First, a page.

In his new book, the Vosges novelist tackles a theme that is as painful as it is current: disability. However, this novel, whose plot takes place in Mirecourt (88), takes a benevolent look at “abnormality” and reveals the formidable hope of social integration through learning. Interview.
In this novel, you deal with a painful theme that is rarely addressed in literature: disability and especially autism. Why do you think this is so?
One day, a friend of mine told me that a violin maker had apprenticed a kid with behavioral problems. I seized on this story first to address the issue of abnormality, then to pay tribute to apprenticeship that technocrats tend to despise.
I asked specialists, doctors and therapists to try to understand what “autism” is. But they are all very cautious, because its “inventor”, a certain Hans Asperger, an Austrian psychiatrist, is said to have been close to the Nazis and involved in their research on eugenics.
I wonder when we are normal and when we become abnormal? I have my violin maker, Baptiste, say: couldn’t this notion of handicap be used to eliminate troublesome people?
A very topical issue…
Indeed, it is a very current and worrying subject. Today, if one does not agree with the official word, one is considered as a “conspiracy theorist”, therefore abnormal. So I invite you to reflect on what abnormality can be, and remind you that the so-called “abnormal” can get out of it thanks to the practice of an activity that uses their creativity and frees their intelligence.
Finally, the story of this novel is an invitation to look at the Other with kindness and to believe in him.
Why Mirecourt, in the Vosges?
This is a story that would have happened in Mirecourt, in the Vosges, the world capital of violin making. But, today, the city has lost its prestige. I wanted to put the spotlight on its glorious past and evoke historical elements of the Lorraine heritage. It is my way of giving back to my country a little of what it has given me and still gives me.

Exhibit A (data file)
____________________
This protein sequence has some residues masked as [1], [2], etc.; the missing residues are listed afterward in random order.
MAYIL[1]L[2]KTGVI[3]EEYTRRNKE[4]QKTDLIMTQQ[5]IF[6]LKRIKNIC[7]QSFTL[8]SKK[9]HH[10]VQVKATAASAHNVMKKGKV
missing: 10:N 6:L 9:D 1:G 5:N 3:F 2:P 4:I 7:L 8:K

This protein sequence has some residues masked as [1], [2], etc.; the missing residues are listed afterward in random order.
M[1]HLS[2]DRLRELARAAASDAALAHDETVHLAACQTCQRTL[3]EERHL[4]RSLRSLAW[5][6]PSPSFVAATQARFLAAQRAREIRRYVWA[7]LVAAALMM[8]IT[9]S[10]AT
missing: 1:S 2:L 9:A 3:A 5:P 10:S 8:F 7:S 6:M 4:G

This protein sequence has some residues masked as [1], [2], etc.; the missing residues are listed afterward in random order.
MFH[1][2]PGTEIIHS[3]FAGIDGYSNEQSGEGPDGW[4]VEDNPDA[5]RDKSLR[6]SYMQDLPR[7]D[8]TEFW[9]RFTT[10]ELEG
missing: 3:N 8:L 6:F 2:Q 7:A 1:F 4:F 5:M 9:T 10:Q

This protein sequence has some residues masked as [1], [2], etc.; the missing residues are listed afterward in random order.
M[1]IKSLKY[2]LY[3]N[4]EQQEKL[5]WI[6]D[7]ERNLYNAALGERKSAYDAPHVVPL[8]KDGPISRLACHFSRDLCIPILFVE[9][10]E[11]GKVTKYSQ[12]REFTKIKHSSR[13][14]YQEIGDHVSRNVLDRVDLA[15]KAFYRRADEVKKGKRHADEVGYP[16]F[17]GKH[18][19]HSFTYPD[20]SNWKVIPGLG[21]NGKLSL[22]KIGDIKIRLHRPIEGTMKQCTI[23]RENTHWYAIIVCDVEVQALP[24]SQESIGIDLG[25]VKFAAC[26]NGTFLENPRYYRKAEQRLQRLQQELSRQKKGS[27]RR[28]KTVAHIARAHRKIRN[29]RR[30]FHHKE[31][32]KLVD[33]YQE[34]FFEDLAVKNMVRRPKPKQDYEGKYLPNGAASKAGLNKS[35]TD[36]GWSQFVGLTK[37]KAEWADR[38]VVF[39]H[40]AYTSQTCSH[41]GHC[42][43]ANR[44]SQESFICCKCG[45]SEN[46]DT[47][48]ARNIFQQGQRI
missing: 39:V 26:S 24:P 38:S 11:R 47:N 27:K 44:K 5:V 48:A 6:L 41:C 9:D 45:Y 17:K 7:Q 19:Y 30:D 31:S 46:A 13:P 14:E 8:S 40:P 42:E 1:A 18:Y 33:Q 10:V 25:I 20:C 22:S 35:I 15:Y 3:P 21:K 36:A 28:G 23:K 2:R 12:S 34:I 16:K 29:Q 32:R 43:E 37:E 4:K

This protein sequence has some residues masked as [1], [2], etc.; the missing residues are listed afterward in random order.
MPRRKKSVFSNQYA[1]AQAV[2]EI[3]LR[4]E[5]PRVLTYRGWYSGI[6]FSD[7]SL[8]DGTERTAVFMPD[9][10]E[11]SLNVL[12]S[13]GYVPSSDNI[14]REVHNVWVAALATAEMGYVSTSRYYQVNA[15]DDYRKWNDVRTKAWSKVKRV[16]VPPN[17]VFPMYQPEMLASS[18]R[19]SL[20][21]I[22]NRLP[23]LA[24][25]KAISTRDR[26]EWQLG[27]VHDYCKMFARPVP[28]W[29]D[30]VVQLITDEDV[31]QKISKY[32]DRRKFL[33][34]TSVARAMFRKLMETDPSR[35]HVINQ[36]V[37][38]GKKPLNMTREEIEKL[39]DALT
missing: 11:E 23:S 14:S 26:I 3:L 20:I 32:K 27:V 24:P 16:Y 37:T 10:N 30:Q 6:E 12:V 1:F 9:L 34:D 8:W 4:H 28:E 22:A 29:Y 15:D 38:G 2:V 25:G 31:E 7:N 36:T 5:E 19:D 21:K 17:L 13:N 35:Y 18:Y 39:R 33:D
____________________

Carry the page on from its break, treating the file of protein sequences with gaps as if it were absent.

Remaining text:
The instrument discussed in this book is called a viola d’amore. Does it really exist?
Of course it does. It is a kind of violin with melodic strings and so-called “sympathetic” strings, which vibrate without being rubbed by the bow. The viola d’amore gives a particular sound that some performers are rediscovering today.
What is the link between Julien and the viola d’amore?
The novel is based on this very endearing young man, Julien, who goes to Mirecourt to learn. The violin maker entrusts him with this rare instrument built by an Italian immigrant who came to Lorraine, to Mirecourt in the 1930s, where he founded a family that he later abandoned to make a new life in the United States. There, this Italian immigrant worked on a viola d’amore intended to prove his attachment and love for his family left behind in Lorraine. It is this same instrument that another Lorraine native will bring back from the United States to entrust its restoration to a violin maker in Mirecourt.
And it is Julien who will do it…
Julien is a boy whose mother discovers his particular behavior when he is 2 years old. He is very unpredictable, remains sometimes prostrate, very often silent, can pass by crises of deep dejection or explode in violent angers. He is crazy about literature. The support and love of the women – mother, grandmother, nurse friend, colleague – who are very close to him, the kindness of the violin maker and his apprenticeship in the profession, which has become a passion, will reveal all his hidden talents.
Gilles Laporte, author from Lorraine, was born in the Vosges where he lives. He has published at Presses de la Cité Le Loup de Métendal (prize of the general councils of Lorraine in 20210), La Fontaine de Gérémoy, Des Fleurs à l’encre violette (Flowers with violet ink), La Clé aux âmes (Key to the souls), L’Étendard et la Rose (The standard and the rose), Un parfum de fleur d’oranger (A perfume of orange blossom), Les Roses du Montfort (prize of the city of Belfort 2019) and La fiancée anglaise (The English fiancée), to name but a few.
*Les Silences de Julien, by Gilles Laporte (Presses de la Cité) 450 pages. 20 euros.